Not a vegetarian, but still cool

My time eating alone helped me to define more clearly my position. Some people did the “no face on my food” thing. Some people did go vegan for the allegedly mystical powers. Some people tried to eat like herbivorous animals. Some people tried to feed their ayurvedic needs, and others tried to feed their blood-types. My reasoning developed into a very personal and internal set of ideas:

1) I don’t want to kill animals unless I have to.
2) If I don’t want to kill animals, then I also don’t want anyone else to kill animals on my behalf.
3) If an animal produces something that it doesn’t need to survive, I’d be okay with gathering it to eat.

So, if an animal attacks me and I have to kill it to survive, I’ll do it. If I’m stuck somewhere with edible animals and no other means of sustenance, I might try to kill them. But if I can buy products that don’t have animal in them, then that’s what I’m going to do.

Soybean Dreams

But I’d kill and eat these soybeans WITHOUT PROVOCATION!

I know that factory farming does horrible things to cows and chickens, so I mostly avoid dairy and only buy cage-free-hen-laid, local-farm-gathered eggs. But conceptually, I have no problems with taking milk from a cow and eggs from birds.

As for fish? I seriously doubt that unless I was in danger of starvation, I’d be able to catch, kill, and prepare a fish to eat. I’d be okay with fish eggs, in theory, but ewwww.

But those three guidelines for what I eat are all about me. I definitely don’t condone torturing animals and I would like it if everyone were vegetarian, but I’m not following a gospel here. A significant part of my dietary choice is that it’s my choice. If I’m so resolute to make this my choice despite plenty of reasons why I shouldn’t, who am I to tell other people they should do the same just because I think it’s a good idea? No, you can eat whatever you want, but I’m going to shop for animal-friendly products and vote for animal-cruelty-ending legislation, and I even donate occasionally to groups fighting animal cruelty in the food industry. Not PETA, though. Those people are way too extreme for my peace-of-mind. I will say, if you’re going to eat something that smells very strongly meaty, you should probably do it away from me unless you enjoy vomit as a condiment.


I am not this extreme.

Am I as healthy as someone who eats all the things that their ancestors ate? Maybe not, but the nice thing about having reached this evolutionary stage is that I’m able to overrule what nature tells me to eat, by choice. Most animals just eat what they eat. They don’t sit around philosophizing about whether it’s right or not. But I totally do. I can realize that my stomach and my intestines and my immune system and my teeth have all developed into what they are so that I can eat just about anything. Like goats. I mean, I can eat like a goat, not eat goats. Although I could do that, too.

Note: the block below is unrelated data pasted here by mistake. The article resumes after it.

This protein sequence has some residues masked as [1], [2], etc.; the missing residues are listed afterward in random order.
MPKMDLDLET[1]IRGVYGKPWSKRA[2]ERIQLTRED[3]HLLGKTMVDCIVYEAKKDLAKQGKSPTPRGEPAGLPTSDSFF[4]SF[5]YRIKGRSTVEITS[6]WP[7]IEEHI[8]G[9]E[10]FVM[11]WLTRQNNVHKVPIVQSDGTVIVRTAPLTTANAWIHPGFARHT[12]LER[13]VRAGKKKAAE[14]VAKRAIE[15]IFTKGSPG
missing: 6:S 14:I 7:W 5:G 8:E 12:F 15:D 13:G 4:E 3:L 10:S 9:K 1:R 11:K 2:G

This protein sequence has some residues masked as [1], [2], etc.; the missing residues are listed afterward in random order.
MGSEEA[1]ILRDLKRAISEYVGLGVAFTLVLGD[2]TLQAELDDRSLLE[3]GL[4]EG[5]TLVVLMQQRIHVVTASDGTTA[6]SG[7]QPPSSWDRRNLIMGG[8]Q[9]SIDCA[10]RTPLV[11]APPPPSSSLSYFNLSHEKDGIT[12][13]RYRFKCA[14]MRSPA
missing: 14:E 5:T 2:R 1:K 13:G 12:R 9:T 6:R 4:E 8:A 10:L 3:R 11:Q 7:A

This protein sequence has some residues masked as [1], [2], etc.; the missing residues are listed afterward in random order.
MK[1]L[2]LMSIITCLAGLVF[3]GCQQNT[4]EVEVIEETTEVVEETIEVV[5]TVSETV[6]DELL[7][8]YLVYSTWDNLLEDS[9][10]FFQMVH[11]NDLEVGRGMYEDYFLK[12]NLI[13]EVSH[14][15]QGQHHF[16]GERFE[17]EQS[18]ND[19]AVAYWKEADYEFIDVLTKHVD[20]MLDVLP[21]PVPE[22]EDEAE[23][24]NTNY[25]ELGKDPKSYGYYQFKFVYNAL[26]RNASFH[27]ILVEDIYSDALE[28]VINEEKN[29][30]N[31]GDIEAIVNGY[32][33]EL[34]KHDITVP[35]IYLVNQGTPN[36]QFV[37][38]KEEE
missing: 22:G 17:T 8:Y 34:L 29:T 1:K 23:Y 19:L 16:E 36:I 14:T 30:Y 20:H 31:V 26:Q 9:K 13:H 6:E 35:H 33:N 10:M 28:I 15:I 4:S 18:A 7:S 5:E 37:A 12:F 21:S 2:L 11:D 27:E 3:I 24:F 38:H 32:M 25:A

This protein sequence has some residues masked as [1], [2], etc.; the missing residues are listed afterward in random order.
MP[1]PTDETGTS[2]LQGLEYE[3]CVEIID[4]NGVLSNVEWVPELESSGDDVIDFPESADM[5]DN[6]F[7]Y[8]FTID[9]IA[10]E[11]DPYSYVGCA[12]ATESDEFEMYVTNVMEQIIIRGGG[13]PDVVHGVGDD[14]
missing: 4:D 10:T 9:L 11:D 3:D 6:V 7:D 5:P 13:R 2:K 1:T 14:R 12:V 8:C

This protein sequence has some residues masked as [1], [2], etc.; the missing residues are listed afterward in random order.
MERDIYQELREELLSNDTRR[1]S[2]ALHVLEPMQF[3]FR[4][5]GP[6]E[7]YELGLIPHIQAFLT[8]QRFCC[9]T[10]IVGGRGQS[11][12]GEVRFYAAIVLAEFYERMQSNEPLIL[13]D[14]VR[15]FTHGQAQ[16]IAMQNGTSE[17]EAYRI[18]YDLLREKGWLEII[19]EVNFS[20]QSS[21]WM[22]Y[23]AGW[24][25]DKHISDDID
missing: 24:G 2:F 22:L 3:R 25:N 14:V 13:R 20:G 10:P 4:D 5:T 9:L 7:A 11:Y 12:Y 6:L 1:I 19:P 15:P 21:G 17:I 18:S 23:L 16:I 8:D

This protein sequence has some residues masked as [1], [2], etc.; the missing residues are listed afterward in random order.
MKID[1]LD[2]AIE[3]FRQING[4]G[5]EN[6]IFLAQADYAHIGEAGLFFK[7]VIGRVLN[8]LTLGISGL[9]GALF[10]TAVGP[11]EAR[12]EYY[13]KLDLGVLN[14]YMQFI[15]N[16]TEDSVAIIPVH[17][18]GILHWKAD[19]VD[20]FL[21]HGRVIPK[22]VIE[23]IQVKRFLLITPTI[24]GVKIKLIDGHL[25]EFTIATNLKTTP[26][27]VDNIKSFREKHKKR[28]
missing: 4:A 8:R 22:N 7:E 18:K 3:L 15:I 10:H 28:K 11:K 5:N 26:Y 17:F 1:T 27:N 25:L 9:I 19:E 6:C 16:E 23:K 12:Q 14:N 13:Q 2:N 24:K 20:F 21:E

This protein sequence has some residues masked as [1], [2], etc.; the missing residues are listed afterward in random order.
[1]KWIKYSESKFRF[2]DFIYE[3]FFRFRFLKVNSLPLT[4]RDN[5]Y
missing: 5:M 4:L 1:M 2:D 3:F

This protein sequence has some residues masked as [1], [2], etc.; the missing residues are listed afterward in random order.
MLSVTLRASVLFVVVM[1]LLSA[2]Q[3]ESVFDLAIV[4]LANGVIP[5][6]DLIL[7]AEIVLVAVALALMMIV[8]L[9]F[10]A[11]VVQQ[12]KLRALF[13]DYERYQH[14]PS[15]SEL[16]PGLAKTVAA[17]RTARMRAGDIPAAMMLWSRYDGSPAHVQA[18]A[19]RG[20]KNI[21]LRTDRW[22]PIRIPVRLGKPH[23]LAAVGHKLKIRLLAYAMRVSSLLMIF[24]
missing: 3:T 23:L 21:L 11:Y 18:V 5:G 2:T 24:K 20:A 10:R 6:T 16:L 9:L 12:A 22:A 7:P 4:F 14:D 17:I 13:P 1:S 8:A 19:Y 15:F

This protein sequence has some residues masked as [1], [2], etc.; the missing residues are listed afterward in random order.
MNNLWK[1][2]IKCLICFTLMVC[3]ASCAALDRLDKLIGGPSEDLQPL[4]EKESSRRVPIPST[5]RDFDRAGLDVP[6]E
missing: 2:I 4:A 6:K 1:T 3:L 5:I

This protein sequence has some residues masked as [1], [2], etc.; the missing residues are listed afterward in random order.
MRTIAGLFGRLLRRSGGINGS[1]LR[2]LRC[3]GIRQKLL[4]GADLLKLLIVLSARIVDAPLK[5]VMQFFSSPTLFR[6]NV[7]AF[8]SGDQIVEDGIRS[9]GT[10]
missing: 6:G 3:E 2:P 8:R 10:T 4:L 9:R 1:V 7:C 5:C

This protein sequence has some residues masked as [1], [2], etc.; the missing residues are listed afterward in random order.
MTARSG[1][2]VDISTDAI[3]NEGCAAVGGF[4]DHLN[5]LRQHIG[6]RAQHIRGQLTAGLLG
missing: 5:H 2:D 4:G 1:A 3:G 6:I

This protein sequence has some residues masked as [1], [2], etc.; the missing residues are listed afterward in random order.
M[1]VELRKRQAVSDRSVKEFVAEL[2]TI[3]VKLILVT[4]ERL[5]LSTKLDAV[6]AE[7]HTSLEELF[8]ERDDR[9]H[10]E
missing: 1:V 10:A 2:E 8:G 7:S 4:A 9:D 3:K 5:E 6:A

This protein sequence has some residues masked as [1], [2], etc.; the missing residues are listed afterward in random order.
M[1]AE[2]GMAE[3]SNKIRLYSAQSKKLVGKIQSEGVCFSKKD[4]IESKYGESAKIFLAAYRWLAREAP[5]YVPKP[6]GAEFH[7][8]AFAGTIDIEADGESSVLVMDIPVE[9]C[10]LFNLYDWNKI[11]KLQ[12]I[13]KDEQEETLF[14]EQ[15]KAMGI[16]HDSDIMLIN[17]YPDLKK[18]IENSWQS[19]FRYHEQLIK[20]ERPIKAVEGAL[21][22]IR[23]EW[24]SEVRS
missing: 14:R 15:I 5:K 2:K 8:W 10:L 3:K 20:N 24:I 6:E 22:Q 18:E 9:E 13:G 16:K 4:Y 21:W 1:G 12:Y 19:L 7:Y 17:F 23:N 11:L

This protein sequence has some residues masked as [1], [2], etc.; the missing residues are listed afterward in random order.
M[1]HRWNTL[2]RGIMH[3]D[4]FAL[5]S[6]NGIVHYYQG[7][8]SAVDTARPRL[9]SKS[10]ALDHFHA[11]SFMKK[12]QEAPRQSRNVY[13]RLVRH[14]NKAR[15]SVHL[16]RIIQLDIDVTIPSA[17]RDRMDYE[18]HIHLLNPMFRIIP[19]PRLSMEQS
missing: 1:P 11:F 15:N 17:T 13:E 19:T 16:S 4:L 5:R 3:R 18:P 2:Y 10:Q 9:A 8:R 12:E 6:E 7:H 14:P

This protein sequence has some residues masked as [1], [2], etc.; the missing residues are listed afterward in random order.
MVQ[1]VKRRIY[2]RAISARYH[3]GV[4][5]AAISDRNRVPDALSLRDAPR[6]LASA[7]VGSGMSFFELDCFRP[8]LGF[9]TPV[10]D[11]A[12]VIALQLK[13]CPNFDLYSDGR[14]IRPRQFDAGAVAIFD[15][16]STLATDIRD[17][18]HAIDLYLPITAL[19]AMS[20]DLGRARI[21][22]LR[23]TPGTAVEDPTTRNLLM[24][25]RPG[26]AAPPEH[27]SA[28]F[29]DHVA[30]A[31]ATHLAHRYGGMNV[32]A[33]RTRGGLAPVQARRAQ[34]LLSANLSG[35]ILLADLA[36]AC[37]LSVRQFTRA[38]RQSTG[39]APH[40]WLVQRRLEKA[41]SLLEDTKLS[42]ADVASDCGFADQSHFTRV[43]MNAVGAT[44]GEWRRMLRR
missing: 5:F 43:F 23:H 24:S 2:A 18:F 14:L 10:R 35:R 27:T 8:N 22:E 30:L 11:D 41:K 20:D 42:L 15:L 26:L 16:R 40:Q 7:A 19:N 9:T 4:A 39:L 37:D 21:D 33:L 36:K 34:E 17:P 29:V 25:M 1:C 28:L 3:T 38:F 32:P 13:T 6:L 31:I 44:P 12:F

But it’s 2010 and I’m a human and I can decide what I want to do and be. And I’ve decided that I’m more than my teeth. I’m a vegetarian who eats eggs and some dairy.

About Paul Roth

A vegetarian, agnostic, lindy-hopping, dog-loving tv-watcher who likes to read his own words.
This entry was posted in All, Health, Life and tagged , , . Bookmark the permalink.

3 Responses to More Than My Teeth

  1. Dulce says:

    Just. Wonderful.


  2. Jessica says:

    I went veggie in 2006 when I moved to CO. I was never a serious meat eater so it was an easy transition. Everytime I think I miss it, I think of the chicken factories and the torture there.

    Don’t rule out super powers. My friend, Bruce claims my veggie ways are why I have “freakish upper body strength.” I think he is just weak. He screams like Gus and Shawn do on Psych.

  3. Brooke says:

    I also have philosophical difficulties with the idea of eating animals, but don’t seem to be strong enough to make the vegetarian move. Particularly since I suck at cooking anyways and cooking vegetarian limits my already very limited repertoire of things I can make. I am compromising right now by trying to eat less meat and trying to ensure the meat I eat is of the free-range, hormone-free, etc sort. I admire your fortitude.